Silos sit along a field in Huntley Project on Friday.

Examining tree rings, pollen, charcoal and ancient ice for clues, Cathy Whitlock and her colleagues who wrote the 2017 Montana Climate Assessment have published a blueprint for what impacts changing climate could have on agriculture, water and wildfires.

Whitlock, an earth sciences professor at Montana State University recently elected to the U.S. Academy of Sciences, spoke Thursday evening to a full house at the Billings Public Library.

Cathy Whitlock


The National Science Foundation paid for the assessment, but it was Montana’s Constitution that authorized it. “Our constitution guarantees our right to a clean and healthful environment,” she said. “We felt empowered by our constitution to do this.”

Montanans didn’t want “a phone book of a report,” she said. “They wanted a website, and no other state assessment does that.”

Since 1950, Montana temperatures have warmed 2.7 degrees, the fastest in the nation. Whitlock thinks that’s related to how many miles the state is from the Pacific Ocean, which moderates temperatures in states with coastlines.

The amount of precipitation “is up and down” over the past 60 years or so, she said, but largely unchanged.

Over the lifetime of most of the people gathered Thursday in the library’s Royal Johnson Community Room, Montana’s growing season has been extended by 12 days.

Snowpack runoff now occurs about two weeks sooner than it did in 1950. That in turn decreases the amount of water that farmers and ranchers have for crops that need late-season watering to flourish, such as hay, sugar beets and malt barley.

Rainy sugar beets

Rain pools in tire tracks at the edge of a sugar beet field on the Billings West End in this September 2017 file photo. Crops like sugar beets require late-season water to thrive.

Dryland crops are also vulnerable to climate change consequences, she said.

“If we don’t have a long enough spring, we won’t be able to grow spring wheat,” Whitlock said. “Winter wheat is now not as prized, because winters are getting warmer.”

Stock growers told her last summer’s warm nights stressed their cattle. Cheatgrass and other invasive species “will do well with these (climate change) projections,” she said.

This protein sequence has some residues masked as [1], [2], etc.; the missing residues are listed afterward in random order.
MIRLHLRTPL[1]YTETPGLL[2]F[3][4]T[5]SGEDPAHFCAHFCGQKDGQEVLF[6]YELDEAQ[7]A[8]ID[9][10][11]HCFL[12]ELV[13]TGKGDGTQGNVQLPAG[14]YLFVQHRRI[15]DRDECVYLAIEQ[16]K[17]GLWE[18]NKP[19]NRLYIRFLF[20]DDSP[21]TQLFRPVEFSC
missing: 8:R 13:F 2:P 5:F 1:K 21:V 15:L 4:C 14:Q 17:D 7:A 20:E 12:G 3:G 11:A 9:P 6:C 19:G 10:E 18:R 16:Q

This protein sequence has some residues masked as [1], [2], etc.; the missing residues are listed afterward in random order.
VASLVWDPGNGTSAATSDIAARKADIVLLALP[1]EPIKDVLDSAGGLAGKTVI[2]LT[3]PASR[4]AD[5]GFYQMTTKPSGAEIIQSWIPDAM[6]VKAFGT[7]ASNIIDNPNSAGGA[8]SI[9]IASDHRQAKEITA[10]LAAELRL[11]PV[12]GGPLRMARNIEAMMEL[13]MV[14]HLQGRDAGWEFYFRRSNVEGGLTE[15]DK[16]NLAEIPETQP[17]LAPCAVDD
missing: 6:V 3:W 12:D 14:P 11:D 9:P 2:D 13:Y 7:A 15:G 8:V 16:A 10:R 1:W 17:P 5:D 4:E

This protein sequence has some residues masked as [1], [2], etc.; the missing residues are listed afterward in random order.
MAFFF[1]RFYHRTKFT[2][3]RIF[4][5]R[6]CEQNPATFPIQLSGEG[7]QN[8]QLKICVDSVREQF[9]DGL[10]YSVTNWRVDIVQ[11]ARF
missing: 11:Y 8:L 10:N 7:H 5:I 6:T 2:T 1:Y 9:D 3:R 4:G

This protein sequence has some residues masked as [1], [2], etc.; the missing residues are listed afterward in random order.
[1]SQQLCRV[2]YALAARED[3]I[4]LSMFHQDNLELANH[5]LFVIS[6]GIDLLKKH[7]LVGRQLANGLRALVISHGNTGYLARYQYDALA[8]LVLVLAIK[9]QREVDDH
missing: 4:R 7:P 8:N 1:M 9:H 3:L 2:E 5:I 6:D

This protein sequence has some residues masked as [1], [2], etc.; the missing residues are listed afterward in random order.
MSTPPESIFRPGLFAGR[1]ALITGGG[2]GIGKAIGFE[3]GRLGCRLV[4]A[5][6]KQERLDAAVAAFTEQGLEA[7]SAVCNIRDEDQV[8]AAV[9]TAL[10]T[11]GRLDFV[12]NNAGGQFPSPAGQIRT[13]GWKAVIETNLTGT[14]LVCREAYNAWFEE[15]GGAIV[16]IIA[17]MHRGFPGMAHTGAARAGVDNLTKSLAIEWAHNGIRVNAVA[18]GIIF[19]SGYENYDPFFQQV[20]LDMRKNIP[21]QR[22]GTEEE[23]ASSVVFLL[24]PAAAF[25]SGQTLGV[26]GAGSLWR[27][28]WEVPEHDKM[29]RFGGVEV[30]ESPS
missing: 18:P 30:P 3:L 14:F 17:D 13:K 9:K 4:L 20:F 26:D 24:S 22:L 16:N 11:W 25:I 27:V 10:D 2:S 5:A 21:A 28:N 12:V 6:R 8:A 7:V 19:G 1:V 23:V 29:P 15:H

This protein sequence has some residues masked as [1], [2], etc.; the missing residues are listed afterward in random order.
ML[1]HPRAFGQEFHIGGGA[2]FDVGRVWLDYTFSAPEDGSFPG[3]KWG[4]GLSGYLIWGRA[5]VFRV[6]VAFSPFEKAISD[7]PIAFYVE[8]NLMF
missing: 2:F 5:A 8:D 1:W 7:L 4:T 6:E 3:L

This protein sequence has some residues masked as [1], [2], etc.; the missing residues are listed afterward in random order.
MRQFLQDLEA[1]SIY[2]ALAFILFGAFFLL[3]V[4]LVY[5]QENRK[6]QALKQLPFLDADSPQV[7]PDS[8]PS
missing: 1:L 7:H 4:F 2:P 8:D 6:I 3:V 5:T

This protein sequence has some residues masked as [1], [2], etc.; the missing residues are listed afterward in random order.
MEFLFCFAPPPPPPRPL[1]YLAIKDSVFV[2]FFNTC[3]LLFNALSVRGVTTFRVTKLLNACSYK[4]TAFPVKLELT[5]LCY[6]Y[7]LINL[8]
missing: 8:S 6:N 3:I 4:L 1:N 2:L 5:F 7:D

But it’s not all bad news.

“We can now grow crops we never considered,” she said. “We have a great cantaloupe crop around Missoula. They are delicious. Why? It’s warmer now. That’s a climate change opportunity.”

Warmer climate allows trees to establish and grow, if there’s enough water.

But that could be bad news for the number of trees prone to insect disease and to the West’s expanding fire season, now seven months long when it used to be five. Only one year removed from one of the most difficult fire seasons in recent memory, the fire potential this summer is above normal, she said.

“The fire problem is not going to go away, and we can’t log our way out of it,” she said. “We need to do more community planning (within the wildland urban interface) and accept that wildfires will be part of our future.”

Not only should climate change be part of routine decision-making among government officials at all levels, “it should be part of every topic we are thinking about,” she said. One example: “We should incorporate resilience into our infrastructure, like this (LEED certified) building, which is splendid.”

“We should also be thinking about the vulnerable, the poor, the remote,” she said. “Montana didn’t cause climate change, but we’re going to be impacted.”

Whitlock and report co-authors have talked to about 3,000 people at 25 events since publishing the assessment last fall. Most conversations, she said, have been around water and water storage, flood and drought, wildfire response, livestock and crop decisions, economic implications and health considerations.

“My goal is to tell you the best science we have,” she told the crowd, “and we should start having a conversation about what it means for us.”

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City Government Reporter

City reporter for The Billings Gazette.